Scenes at Porte d’Orléans – lots of old Renaults and Citroëns, a car-spotter’s paradise. Before each film there’s a sort of “Previously on Out 1 – noli me tangere” collage. Small children staring into camera. Considering this is a French film, the food is remarkably unappetising – spaghetti triste, dry biscuits, jam out of a mug. The crochet shawls: Marie – purple, Ogier – sky blue, Lili – greenish, Rose – multicoloured poncho. “Decidement, tu es partout.”
Dialogue turns in boucles, just like an assemblée de syndic. The red queen is talking backwards. Pierre and Igor are absent. We never see what characters are looking at. Quentin and his clipboard at Porte d’Italie, bothering passers-by. The Mirror Shot. Lonsdale = Stephen King + Dan Aykroyd. Statue of Minerva.
“Pourquoi tu me regardes comme ça?” “Non, je te regarde normalement.”
Quintessentially French – chain-smoking, drinking red wine and talking bollocks. VERY disappointed the Cinematek didn’t hand out badges with “I SAW OUT 1 – NOLI ME TANGERE” on them.
Le diable par la queue (1969)
There seems to be an entire subgenre of French films about cash-strapped aristocrats struggling with the upkeep of their enormous old houses (see also: Sylvie et le fantôme). Like this charming Philippe de Broca comedy about eccentric and impoverished aristocrats trying to run their dilapidated château as a hotel. Yves Montand = dapper gangster on the run. Marthe Keller is frisky and delightful, climbs a tree in a micro-miniskirt, shows endless legs and irrepressible energy. Some hotel guests are naturists. Implied horrible accident (sound effects) with mill wheel. Unfeasibly young Jean Rochefort as paterfamilias.
The Sorrows of Satan (1926)
Famous shadow, made even more famous by post-punk-proto-goth band Bauhaus. Directed by D.W. Griffith. Faustian tale of struggling writer who can’t get published, sells soul to Lucifer and hangs out with loose women. (We’ve all been there.) Carol Dempster is the nice girl who impresses even Satan with her incorruptability. Lya De Putti plays a saucy Russian princess who steals our impressionable writer away from her. Orgies and fleshpots. Film’s MSP is Adolph Menjou, astonishingly timeless as a dapper Satan. He has one hell of an entrance:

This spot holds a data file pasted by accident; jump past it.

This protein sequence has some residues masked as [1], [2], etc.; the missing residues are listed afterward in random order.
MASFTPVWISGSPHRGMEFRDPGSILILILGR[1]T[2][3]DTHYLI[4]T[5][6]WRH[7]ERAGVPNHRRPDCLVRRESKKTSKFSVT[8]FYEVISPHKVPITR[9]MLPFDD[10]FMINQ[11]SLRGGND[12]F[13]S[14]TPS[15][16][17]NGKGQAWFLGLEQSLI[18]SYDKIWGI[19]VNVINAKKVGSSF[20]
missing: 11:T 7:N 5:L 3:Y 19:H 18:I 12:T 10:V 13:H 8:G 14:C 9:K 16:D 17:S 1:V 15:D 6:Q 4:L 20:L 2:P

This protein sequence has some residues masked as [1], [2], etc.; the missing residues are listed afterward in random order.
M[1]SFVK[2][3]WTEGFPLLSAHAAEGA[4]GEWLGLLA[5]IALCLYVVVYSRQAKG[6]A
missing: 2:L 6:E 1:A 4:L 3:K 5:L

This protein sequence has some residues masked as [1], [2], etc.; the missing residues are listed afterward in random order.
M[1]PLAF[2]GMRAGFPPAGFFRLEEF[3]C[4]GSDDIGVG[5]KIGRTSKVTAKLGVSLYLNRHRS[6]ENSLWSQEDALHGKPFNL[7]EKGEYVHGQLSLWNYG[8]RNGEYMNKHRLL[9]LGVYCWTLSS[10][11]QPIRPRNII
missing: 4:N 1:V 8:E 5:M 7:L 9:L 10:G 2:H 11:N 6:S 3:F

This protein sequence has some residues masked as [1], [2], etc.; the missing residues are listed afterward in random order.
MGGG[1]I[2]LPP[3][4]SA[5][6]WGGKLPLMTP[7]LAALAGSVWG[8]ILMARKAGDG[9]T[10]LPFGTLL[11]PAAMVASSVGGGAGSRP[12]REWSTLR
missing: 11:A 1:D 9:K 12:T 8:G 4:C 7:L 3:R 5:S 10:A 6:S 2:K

Dracula Has Risen from the Grave (1968)
Directed by Freddie Francis. Dracula revived when blood trickles out of head wound and penetrates ice where he is frozen. The blonde lives! Victims are feisty redhead and brunettes. Dracula falls off a cliff and is impaled on a cross.
Taste the Blood of Dracula (1970)
Directed by Peter Sasdy. Begins with flashback to end of Dracula Has Risen From the Grave, this time witnessed by dodgy antique dealer Roy Kinnear, who keeps artefacts: red dust and signet ring. Vampire revived when blood is added to powdered Dracula blood, like Instant Whip. Highgate Cemetery. Victims are hypocritical Edwardian/Victorian paterfamilias plus feisty brunette. The blonde lives! Dracula is killed by holiness (in a church where he already spent half the film). So not a very satisfactory ending.
“That was a damn fool thing to do.” “Possibly. But it amused me.”
The Face of Fu Manchu (1965)
Christopher Lee’s first outing as Fu. Not Hammer but Hallam. Nigel Green as Nayland Smith, not the brightest of bulbs; always ready for fisticuffs, but fails to recognise Fu Manchu’s daughter when she’s wearing spectacles or disguised (not very convincingly) as a little old lady. Dublin plays London. Body count = entire population of an Essex village. Not sure what Fu motivation is, other than to be very, very evil. Karin Dor plays German scientists’ daughter, first seen dusting ornaments. Gets kidnapped very easily. But saves the day! Hurrah! Fu’s minions (mostly played by swarthy white stuntmen, plus a few token Pan-Asians) are dacoits who strangle their victims with Tibetan prayer-shawls. Lee makes no attempt at a Chinese accent – thank God.